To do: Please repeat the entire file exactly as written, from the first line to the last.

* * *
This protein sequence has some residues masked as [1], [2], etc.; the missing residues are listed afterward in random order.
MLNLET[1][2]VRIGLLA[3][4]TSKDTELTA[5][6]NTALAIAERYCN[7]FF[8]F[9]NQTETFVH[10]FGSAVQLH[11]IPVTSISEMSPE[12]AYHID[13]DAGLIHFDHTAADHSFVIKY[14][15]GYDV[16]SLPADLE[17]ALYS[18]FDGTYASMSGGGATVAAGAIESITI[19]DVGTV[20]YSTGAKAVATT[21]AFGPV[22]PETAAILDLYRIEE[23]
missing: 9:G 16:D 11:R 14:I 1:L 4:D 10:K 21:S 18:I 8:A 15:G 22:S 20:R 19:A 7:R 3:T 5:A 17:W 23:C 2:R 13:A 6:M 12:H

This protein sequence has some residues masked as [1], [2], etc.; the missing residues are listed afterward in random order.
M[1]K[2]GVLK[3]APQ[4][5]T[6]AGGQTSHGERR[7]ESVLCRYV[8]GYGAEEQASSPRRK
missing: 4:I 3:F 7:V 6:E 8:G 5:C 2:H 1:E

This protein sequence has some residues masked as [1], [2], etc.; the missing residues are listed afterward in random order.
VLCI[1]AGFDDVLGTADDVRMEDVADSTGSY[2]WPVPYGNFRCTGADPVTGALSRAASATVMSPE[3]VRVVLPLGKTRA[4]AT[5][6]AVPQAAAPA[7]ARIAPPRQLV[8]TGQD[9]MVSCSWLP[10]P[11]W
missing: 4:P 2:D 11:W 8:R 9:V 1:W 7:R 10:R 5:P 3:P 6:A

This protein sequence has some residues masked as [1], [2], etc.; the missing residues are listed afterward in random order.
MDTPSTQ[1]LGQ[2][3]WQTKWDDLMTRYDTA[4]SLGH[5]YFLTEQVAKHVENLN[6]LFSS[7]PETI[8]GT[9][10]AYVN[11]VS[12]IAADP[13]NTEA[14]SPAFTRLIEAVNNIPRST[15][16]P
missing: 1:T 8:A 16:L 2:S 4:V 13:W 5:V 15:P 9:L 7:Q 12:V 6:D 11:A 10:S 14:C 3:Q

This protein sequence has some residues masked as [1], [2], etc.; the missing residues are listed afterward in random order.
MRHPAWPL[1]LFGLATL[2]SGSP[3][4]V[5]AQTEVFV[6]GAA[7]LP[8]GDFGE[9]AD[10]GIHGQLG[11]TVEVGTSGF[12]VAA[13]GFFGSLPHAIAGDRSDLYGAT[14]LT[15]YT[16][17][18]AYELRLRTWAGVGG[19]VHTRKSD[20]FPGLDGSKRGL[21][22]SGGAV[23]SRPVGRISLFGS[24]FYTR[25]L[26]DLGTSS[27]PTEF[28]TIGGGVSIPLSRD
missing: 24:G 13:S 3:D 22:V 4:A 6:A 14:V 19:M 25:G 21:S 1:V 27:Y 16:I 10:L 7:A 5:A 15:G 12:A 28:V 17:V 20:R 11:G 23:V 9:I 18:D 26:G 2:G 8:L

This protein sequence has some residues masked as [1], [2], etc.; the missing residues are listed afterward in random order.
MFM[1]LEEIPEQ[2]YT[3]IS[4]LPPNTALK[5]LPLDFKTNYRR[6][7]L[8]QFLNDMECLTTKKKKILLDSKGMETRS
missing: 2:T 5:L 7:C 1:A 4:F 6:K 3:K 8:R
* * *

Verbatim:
This protein sequence has some residues masked as [1], [2], etc.; the missing residues are listed afterward in random order.
MLNLET[1][2]VRIGLLA[3][4]TSKDTELTA[5][6]NTALAIAERYCN[7]FF[8]F[9]NQTETFVH[10]FGSAVQLH[11]IPVTSISEMSPE[12]AYHID[13]DAGLIHFDHTAADHSFVIKY[14][15]GYDV[16]SLPADLE[17]ALYS[18]FDGTYASMSGGGATVAAGAIESITI[19]DVGTV[20]YSTGAKAVATT[21]AFGPV[22]PETAAILDLYRIEE[23]
missing: 9:G 16:D 11:R 14:I 1:L 4:D 10:K 21:S 18:I 8:A 15:G 22:S 20:R 19:A 7:R 3:T 5:A 17:W 23:C 2:R 13:A 6:M 12:H

This protein sequence has some residues masked as [1], [2], etc.; the missing residues are listed afterward in random order.
M[1]K[2]GVLK[3]APQ[4][5]T[6]AGGQTSHGERR[7]ESVLCRYV[8]GYGAEEQASSPRRK
missing: 4:I 3:F 7:V 6:E 8:G 5:C 2:H 1:E

This protein sequence has some residues masked as [1], [2], etc.; the missing residues are listed afterward in random order.
VLCI[1]AGFDDVLGTADDVRMEDVADSTGSY[2]WPVPYGNFRCTGADPVTGALSRAASATVMSPE[3]VRVVLPLGKTRA[4]AT[5][6]AVPQAAAPA[7]ARIAPPRQLV[8]TGQD[9]MVSCSWLP[10]P[11]W
missing: 4:P 2:D 11:W 8:R 9:V 1:W 7:R 10:R 5:P 3:P 6:A

This protein sequence has some residues masked as [1], [2], etc.; the missing residues are listed afterward in random order.
MDTPSTQ[1]LGQ[2][3]WQTKWDDLMTRYDTA[4]SLGH[5]YFLTEQVAKHVENLN[6]LFSS[7]PETI[8]GT[9][10]AYVN[11]VS[12]IAADP[13]NTEA[14]SPAFTRLIEAVNNIPRST[15][16]P
missing: 1:T 8:A 16:L 2:S 4:V 13:W 5:V 15:P 9:L 7:Q 12:V 6:D 11:A 10:S 14:C 3:Q

This protein sequence has some residues masked as [1], [2], etc.; the missing residues are listed afterward in random order.
MRHPAWPL[1]LFGLATL[2]SGSP[3][4]V[5]AQTEVFV[6]GAA[7]LP[8]GDFGE[9]AD[10]GIHGQLG[11]TVEVGTSGF[12]VAA[13]GFFGSLPHAIAGDRSDLYGAT[14]LT[15]YT[16][17][18]AYELRLRTWAGVGG[19]VHTRKSD[20]FPGLDGSKRGL[21][22]SGGAV[23]SRPVGRISLFGS[24]FYTR[25]L[26]DLGTSS[27]PTEF[28]TIGGGVSIPLSRD
missing: 24:G 13:S 3:D 22:V 4:A 6:A 14:V 19:M 25:G 21:S 1:V 27:Y 16:I 10:L 7:A 5:A 15:G 12:A 28:V 17:V 20:R 11:G 23:V 9:I 18:D 26:G 2:G 8:L

This protein sequence has some residues masked as [1], [2], etc.; the missing residues are listed afterward in random order.
MFM[1]LEEIPEQ[2]YT[3]IS[4]LPPNTALK[5]LPLDFKTNYRR[6][7]L[8]QFLNDMECLTTKKKKILLDSKGMETRS
missing: 2:T 5:L 7:C 1:A 4:F 6:K 3:K 8:R